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Dead to Rights: Retribution

Barking up the wrong tree.

Dark blue icons of video game controllers on a light blue background
Image credit: Eurogamer

Jack Slate is a cop on the edge. With a name like that, he probably doesn't have much choice. Early in Dead to Rights: Retribution, which reboots a faintly remembered franchise from 2003, he's investigating a typically grimy locale with his dad, Frank, an equally hard-boiled detective of the old school.

The grizzled duo confronts a couple of henchmen, but just as dad is on the verge of talking them into surrender, bullets fly and the perps go down. It's an overly enthusiastic SWAT team, led by Frank's former partner. “This is not how we do things!” Frank barks. “We arrest people. We bring them in and we question them!”

Trouble is, to get to this point you'll have carved a bloody swathe through dozens of identical henchmen; snapping necks, kicking heads and putting bullets in faces at point blank range. Quite why it's suddenly important to follow due procedure for these randomly selected bad guys is never explained.

Does it matter? Probably not. Action games, much like their direct-to-DVD movie counterparts, rarely operate in the realm of narrative logic. As long as you can get right back to the ol' ultra-violence, it's easy to gloss over such idiocies. Or at least it should be. The fact that I couldn't let go of this daft inconsistency says more about the gameplay's inability to keep me distracted than it does about the lax storytelling.

Varied character models are not the game's strong suit.

The problems with Dead to Rights can be found neatly encapsulated in its own self-promotional waffle. This is, apparently, a "hybrid tactical shooter and arcade brawler", in which you navigate linear urban environments, wiping out the bad guys with melee fighting and slo-mo gunplay. While Heston Blumenthal may produce culinary magic by combining unlikely tastes, here it results in an undercooked oxymoron, the incompatibilities from the ingredients cancelling out whatever tasty strengths they may have offered.

When you're trying to shoot tactically, you're forced to trade blows with bludgeoning opponents from all sides. When you're trying to perfect combos to take down a gang of unarmed thugs, you're being shot by gun-toting enemies and off-screen snipers. With one button pressed into service for everything from taking cover to dashing across open ground to disarming an enemy, the opportunities for the context-sensitive controls to leave you in the lurch are awkwardly multiplied. Throw in a fondness for suddenly spawning enemies to catch you in cheap crossfires, and a camera which flicks distractingly from one angle to another as it tries to keep you framed with limited success, and the key elements of both shooter and brawler are poorly served.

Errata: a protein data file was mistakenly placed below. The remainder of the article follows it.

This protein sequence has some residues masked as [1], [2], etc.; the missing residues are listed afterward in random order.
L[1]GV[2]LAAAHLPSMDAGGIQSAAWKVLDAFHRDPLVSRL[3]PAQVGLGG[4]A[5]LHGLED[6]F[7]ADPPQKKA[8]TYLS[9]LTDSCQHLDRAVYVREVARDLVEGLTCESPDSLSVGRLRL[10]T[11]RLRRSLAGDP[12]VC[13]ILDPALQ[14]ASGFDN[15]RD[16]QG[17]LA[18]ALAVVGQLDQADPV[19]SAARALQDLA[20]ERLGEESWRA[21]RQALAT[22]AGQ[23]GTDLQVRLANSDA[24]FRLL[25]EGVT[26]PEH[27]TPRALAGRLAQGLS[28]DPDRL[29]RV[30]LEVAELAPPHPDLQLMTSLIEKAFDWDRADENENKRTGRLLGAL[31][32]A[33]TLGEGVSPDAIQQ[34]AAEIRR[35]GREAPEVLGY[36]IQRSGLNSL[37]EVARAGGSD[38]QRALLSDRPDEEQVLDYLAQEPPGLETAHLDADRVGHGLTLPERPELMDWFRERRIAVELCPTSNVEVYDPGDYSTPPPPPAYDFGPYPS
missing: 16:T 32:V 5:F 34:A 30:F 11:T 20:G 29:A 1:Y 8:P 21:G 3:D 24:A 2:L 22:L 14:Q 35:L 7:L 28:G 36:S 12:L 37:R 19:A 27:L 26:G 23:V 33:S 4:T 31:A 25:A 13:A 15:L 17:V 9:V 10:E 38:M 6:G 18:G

What ideas Retribution introduces to its dormant heritage can easily be traced back to recent high-profile hits rather than any fresh thinking. Just as the original games cribbed from Max Payne, this time it's hard to ignore the debt owed to Batman: Arkham Asylum.

The flow-based fighting aims for the same bullseye as Rocksteady's comic-book smash, but fumbles the execution. Response is stiff, reactions gluey, so rather than grace and speed it's easier to fall back on blunt force to bash your way through. Similarly, the occasional detours into stealth gameplay draw directly from Batman's "detective vision". In these sections you control Shadow, Jack's enormous canine companion, and infiltrate enemy areas to find keycards or disable defences.

Using the slow-motion "focus" mode, it's possible to dispatch a lot of enemies using blind-fire.

Hunkering close to the ground allows Shadow to not only see enemies though brick walls, but also view their heartbeats. This made sense for the Caped Crusader, but here it feels random, pointless and - let's face it - more than a little silly. Dogs with x-ray vision sit clumsily alongside the gritty noir tone established elsewhere.

Shadow almost proves his worth in the normal gameplay, as a prod up on the d-pad sends him into the fray to tackle a stubborn foe or retrieve a discarded weapon. This is squad play at its most basic, but by making the sidekick an attack dog, the simplistic nature of the thing is at least partially excused.